WHAT ARE FRIENDS FOR: Republican Sen. Jimmy HIckey has pushed from the beginning for ever-improving terms for a lottery consultant represented by Republican lobbyists.
It is not exactly shocking that a consultant group that's had the inside track all along to realize profits from the Arkansas Lottery
appears to be getting a better deal than originally described.
Michael Wickline reports that de facto lottery boss Republican Sen. Jimmy Hickey
of Texarkana has drawn up a revised deal for Camelot Global Services
to consult on lottery matters: Base compensation $650,000 every year through 2020, plus $100,000 in expenses per year. THEN it would get an override of 12.5 to 15 percent of lottery earnings above benchmarks, the lowest percentage take on amounts made in excess of the lottery's current net of about $72.8 million and $80 million, or up to $900,000 of a rise of $7.2 million.
Net, by the way, will NOT factor in some overhead expenses — related expenses to the Higher Education Department, which doles out lottery scholarships; the state's auditor; legal and professional services, and depreciation. Does your business get to exclude legal, professional, audit and related-party services before paying out profits to shareholders? I bet not.
This deal has been wired for years. "Loaded dice," I called it more than a year ago.
Hickey has long had designs to take the lottery under his wing and the Republican majority has done so. It abolished the lottery commission. It put it in the governor's finance department. Camelot? They were represented by Republican lobbyists Bill Vickery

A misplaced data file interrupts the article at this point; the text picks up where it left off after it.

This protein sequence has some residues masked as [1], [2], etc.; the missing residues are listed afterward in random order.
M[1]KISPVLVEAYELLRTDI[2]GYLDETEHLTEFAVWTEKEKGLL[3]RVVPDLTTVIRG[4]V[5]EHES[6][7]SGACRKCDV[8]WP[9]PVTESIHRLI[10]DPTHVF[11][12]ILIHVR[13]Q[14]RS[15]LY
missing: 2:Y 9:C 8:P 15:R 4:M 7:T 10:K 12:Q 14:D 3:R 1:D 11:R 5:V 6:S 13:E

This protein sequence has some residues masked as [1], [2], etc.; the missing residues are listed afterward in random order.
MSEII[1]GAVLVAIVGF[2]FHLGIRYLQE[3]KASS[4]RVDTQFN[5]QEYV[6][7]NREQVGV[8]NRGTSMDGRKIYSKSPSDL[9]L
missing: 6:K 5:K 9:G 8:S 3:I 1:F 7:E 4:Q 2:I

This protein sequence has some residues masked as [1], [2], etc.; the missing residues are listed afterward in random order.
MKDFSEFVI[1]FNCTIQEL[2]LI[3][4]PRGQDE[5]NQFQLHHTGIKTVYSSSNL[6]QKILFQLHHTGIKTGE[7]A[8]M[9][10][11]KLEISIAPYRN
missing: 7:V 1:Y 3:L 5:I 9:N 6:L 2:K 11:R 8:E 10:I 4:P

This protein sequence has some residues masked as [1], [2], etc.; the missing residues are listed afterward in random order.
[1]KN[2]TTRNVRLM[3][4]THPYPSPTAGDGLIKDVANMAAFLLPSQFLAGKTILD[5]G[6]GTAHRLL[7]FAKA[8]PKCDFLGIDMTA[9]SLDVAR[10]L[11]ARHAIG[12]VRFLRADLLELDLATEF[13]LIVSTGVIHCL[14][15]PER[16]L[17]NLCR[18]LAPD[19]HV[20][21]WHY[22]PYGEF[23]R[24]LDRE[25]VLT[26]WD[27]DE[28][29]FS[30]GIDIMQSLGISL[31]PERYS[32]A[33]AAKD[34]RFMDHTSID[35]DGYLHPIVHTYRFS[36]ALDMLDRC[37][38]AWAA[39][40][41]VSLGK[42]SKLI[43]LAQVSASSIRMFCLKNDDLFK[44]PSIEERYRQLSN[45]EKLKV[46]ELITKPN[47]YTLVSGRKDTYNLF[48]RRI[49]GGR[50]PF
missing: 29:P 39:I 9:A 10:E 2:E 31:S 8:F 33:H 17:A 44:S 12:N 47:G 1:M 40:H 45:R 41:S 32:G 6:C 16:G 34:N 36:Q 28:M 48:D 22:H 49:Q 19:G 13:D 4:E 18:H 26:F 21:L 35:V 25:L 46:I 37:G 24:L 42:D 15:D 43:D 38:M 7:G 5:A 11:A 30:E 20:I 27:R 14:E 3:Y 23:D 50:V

and Mitchell Lowe
. When Camelot missed a deadline to bid on a consulting contract, Hickey fixed things by arranging a no-bid $149,500 contract (plus expenses) for them at the Legislative Council. (That bid was about five times the low bidder in the lottery's own process.) And wouldn't you know it? After consulting the Camelot consultants produced an idea on rehabbing the declining lottery fortune that resulted in, shazam, Camelot getting the consulting work. Seven come 11.
When this latest deal was first mentioned in August, the Democrat-Gazette report didn't mention a base payment of $650,000 to Camelot. At that time, the Democrat-Gazette reported it was an "incentives-based" deal: "Camelot Global Services' expenses would be paid with part of the lottery's savings from renegotiations of the lottery's other vendor contracts." It would get half the savings, the article said, but no mention was made of a $650,000 base pay plus expenses. But its real take would be the percentage take on increased winnings.
When questioned about this deal by Sen. Joyce Elliott in August (she asked whether it was normal), Lottery Director Bishop Woosley (who continues to hold his job at the sufferance of Hickey) said it was the "new norm" in the industry.
I'm afraid this is a very good picture of the "new norm" in Arkansas politics. You know. Victors. Spoils.
The lottery — to which Arkansas came too late with unrealistic expectations — may be revived by the consultant and scholarship money will grow while the consultants prosper. Win/win (though certainly not enough in scholarship net to offset skyrocketing college cost increases). But the consultants' hands were tied to a degree earlier by Hickey who put the legislative kibosh on lottery expansion into video terminal gambling, used in other states to keep revenues coming after the initial allure of scratch tickets wore off. Maybe another new norm is in the offing.